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Messages - HoosierBrew

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Commercial Beer Reviews / Stone Ruination 2.0
« on: September 04, 2015, 07:12:52 PM »
I'd heard mixed reviews (mostly solid), but to me it's a pretty nice beer. Bought some from Costco, bottled 7/28. Given that it sat there warm for most of a month, the hop character is pretty strong - per Stone, it's Magnum, Nugget, Centennial, Azacca, Citra, and Simcoe.  Pale orange, fairly dry, strong (8.5%ish) but subtle alcohol, nice foam, crystal in check.. Nice bitterness, big hop flavor and aromas of pine, citrus, peach, mango. I assume they bitter with Magnum and Nugget and use a healthy amount of the others late, given the hop flavor and aroma. My only ding is how I feel about the style in general now - the alcohol provides its own sweetness which detracts from drinkability, and unless you have a bunch of friends over it's tough to drain a DIPA before the awesome hop character leaves town (personally, I hop like DIPA in a 1.064 beer, just me). I completely give Stone (unlike other breweries) thumbs up for the foresight not to be set in their ways - I loved Ruination 1.0 for how it challenged the ideas of IPA, but with new methods of late hopping it was time for an upgrade.  This isn't RuinTen or some of the Enjoy By IPAs, but as their new readily available DIPA and an upgrade to original Ruination, I have to say I'd buy it again. Good stuff.

Yeast and Fermentation / Re: British Ale Yeasts
« on: September 04, 2015, 01:24:23 PM »
Back in the early nineties, the literally DRY Whitbread brewing yeast was my go-to. Wonder if it's still made?

Same here !  IIRC they had a bigger packet than the others at the time. Used a lot of it.

Yeast and Fermentation / Re: British Ale Yeasts
« on: September 04, 2015, 12:40:13 PM »
I like the Whitbread dry as well (though isn't it WY1098?).

I think it is the same strain as S-04 and similar to the one used by Stone.

Yep. Good strain.

Beer Recipes / Re: help me classify this - baltic porter?
« on: September 04, 2015, 10:19:47 AM »
I love Okocim porter. Haven't had it in a couple years but it's very nice, aside from the ones you mentioned.

EDIT -  Makes me want to find some Okocim soon. It's a great beer.

Beer Recipes / Re: help me classify this - baltic porter?
« on: September 04, 2015, 09:59:18 AM »
Could be a Baltic porter, although most Baltics I have tasted have had lower attenuation and a good load of sweetness.  This doesn't appear to taste that way.  It might be better to refer to this as a specialty Imperial Schwarzbier!?

True.  Baltic Porter would normally be several points higher on FG.  Imperial Schwarzbier, I like it !

EDIT -  Still sounds tasty.

Kegging and Bottling / Re: Kegerator Build/Set-Up Question
« on: September 04, 2015, 09:56:14 AM »

Beer Recipes / Re: help me classify this - baltic porter?
« on: September 04, 2015, 08:24:44 AM »
Sounds like a good beer regardless !

Equipment and Software / Re: corny keg noob question
« on: September 04, 2015, 05:49:31 AM »
I ferment in buckets, and maintain my fermentation temps by using a cold water bath with a wet towel covering the top of the bucket and some plastic juice bottles (nearly) filled with ice, as needed. I can easily keep my temps down to 60 - 62F in the dead of summer, in my basement (in Michigan). I transfer from bucket to keg (through a CO2 blanket) just using an auto-siphon. While this may not be a best practice for avoiding oxygen exposure, it has worked well for me so far (years).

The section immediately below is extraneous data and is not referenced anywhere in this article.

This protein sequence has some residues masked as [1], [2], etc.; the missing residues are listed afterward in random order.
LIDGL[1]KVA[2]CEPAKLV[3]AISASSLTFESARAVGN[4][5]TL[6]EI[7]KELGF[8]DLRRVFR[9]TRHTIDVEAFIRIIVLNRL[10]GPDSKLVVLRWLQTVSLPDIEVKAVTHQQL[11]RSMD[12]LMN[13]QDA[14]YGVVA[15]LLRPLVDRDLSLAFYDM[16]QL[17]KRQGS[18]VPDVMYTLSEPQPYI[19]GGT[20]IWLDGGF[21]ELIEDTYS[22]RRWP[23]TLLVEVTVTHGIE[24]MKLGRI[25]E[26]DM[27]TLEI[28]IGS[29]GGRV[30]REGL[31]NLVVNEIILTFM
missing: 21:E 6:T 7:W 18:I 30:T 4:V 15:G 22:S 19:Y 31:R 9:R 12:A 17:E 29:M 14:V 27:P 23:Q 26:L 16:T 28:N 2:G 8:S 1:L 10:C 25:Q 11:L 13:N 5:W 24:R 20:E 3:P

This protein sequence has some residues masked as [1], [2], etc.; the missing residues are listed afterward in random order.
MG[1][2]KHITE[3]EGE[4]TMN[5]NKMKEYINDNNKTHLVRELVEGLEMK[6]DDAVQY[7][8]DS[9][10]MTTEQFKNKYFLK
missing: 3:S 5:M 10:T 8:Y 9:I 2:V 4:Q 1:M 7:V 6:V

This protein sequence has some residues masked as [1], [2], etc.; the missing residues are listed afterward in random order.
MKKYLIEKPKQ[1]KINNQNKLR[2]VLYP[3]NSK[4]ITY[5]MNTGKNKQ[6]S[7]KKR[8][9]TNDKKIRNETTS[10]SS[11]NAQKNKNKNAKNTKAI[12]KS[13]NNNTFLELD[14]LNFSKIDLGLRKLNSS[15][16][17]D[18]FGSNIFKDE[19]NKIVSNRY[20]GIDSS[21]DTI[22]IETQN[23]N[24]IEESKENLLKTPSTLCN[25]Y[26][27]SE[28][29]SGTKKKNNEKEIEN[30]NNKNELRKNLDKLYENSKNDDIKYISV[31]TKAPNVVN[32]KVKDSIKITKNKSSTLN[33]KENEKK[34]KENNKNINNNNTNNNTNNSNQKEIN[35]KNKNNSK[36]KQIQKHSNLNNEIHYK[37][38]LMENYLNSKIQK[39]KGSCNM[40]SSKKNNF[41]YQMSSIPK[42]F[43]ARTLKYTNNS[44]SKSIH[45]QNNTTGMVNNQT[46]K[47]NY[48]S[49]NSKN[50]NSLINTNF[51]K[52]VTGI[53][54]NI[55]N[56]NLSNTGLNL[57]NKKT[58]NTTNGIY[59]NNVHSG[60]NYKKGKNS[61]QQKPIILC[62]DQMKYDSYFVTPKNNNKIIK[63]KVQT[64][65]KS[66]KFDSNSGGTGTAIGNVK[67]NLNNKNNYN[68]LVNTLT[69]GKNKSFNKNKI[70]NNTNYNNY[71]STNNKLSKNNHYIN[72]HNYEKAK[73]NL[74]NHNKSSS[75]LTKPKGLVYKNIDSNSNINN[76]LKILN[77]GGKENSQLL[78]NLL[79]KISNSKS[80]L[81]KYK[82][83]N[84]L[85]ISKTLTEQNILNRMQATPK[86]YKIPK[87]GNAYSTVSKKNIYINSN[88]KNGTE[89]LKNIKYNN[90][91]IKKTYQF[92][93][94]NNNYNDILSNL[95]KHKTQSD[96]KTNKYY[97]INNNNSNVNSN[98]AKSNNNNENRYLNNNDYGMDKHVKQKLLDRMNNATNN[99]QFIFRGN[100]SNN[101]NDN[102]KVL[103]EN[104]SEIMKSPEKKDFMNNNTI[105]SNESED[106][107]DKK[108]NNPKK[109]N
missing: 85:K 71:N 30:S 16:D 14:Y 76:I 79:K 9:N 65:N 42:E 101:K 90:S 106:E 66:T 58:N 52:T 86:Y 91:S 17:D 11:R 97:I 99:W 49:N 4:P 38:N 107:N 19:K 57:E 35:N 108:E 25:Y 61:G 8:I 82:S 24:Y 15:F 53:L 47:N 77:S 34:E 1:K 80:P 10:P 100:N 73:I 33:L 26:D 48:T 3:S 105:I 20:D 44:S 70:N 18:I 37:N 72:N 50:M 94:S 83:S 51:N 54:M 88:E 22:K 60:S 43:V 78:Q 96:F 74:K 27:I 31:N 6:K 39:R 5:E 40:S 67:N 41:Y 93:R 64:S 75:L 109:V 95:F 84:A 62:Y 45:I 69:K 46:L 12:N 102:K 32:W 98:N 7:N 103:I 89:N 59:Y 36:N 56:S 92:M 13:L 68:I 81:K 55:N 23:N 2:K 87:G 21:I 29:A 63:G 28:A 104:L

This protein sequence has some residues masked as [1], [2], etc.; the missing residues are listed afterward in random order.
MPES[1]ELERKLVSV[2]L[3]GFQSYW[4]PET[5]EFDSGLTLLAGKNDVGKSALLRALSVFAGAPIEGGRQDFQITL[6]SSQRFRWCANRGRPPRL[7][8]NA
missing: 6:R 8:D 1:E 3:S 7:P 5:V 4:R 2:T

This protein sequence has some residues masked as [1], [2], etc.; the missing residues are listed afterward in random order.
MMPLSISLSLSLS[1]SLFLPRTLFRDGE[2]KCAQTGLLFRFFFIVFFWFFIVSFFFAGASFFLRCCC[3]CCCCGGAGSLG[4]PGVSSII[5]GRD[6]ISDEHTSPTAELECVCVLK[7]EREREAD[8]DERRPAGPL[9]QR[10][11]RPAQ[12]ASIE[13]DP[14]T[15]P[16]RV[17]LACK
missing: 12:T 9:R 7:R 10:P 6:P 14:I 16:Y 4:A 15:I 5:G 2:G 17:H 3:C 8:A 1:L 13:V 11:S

+1.  I did the same for a couple years and had good results. Takes a little discipline the first few days of fermentation to keep the frozen bottles changed but I made good beer.

Nice write up. I have the Thermoworks RT600C and really like it. I couldn't justify spending almost $100 on a thermometer. Even though the RT600C is slightly slower than the Thermapen and not quite as accurate the price point was more in line with what I was willing to spend.

+1. Same one I have. Very nearly the same performance for $20.

I do too but you have to be careful because I have had it stall out if you don't raise it up about 62 before it finishes. But I start them both out at 56-58.

Yep, I usually give it 3 days @ 58-60, then bump up a bit.

The only thing I will say is I prefer the WY kolsch strain to be fermented  a little cooler than you did. Other wise nice comparison.

+1. I like 58-60F for 2565.

Did either beer have:

Aroma: "A pleasant, subtle fruit aroma from fermentation (apple, cherry or pear)"

Flavor: "an almost imperceptible fruity sweetness"

Overall impression: "delicately-balanced beer usually with a very subtle fruit and hop character."

I quoted above from BJCP 2015. I find a lot of Kölsch's don't have the subtle fruit flavor and aroma. I prefer Kölsch with that fruit character. I like subtle flavors like this that I can concentrate on when drinking a pint.

PS. I have a lot of people tell me Kölsch is not supposed to be fruity.

I agree. Kolsch is not blonde ale or helles. It should have that subtle fruit/wine thing.

All Things Food / Re: Can't Wait
« on: September 02, 2015, 04:45:16 AM »
This recipe caught my interest and I may try a close variant of the thing....
and I will prolly spatchcock them

Looks like a tasty recipe !

All Grain Brewing / Re: Protein rest necessary?
« on: September 01, 2015, 12:52:05 PM »
+1 to skip it. It's detrimental if anything, with today's highly modified malts.

Yeast and Fermentation / Re: Recommendations for Oktoberfest yeast?
« on: September 01, 2015, 09:32:51 AM »
833.  Not sure I'll ever go back to any of the others

+1 to this strain too.  Easy to work with, fast fermenter, and produces very low sulfur (if any). 

Yep. My favorite strain for malty lagers.

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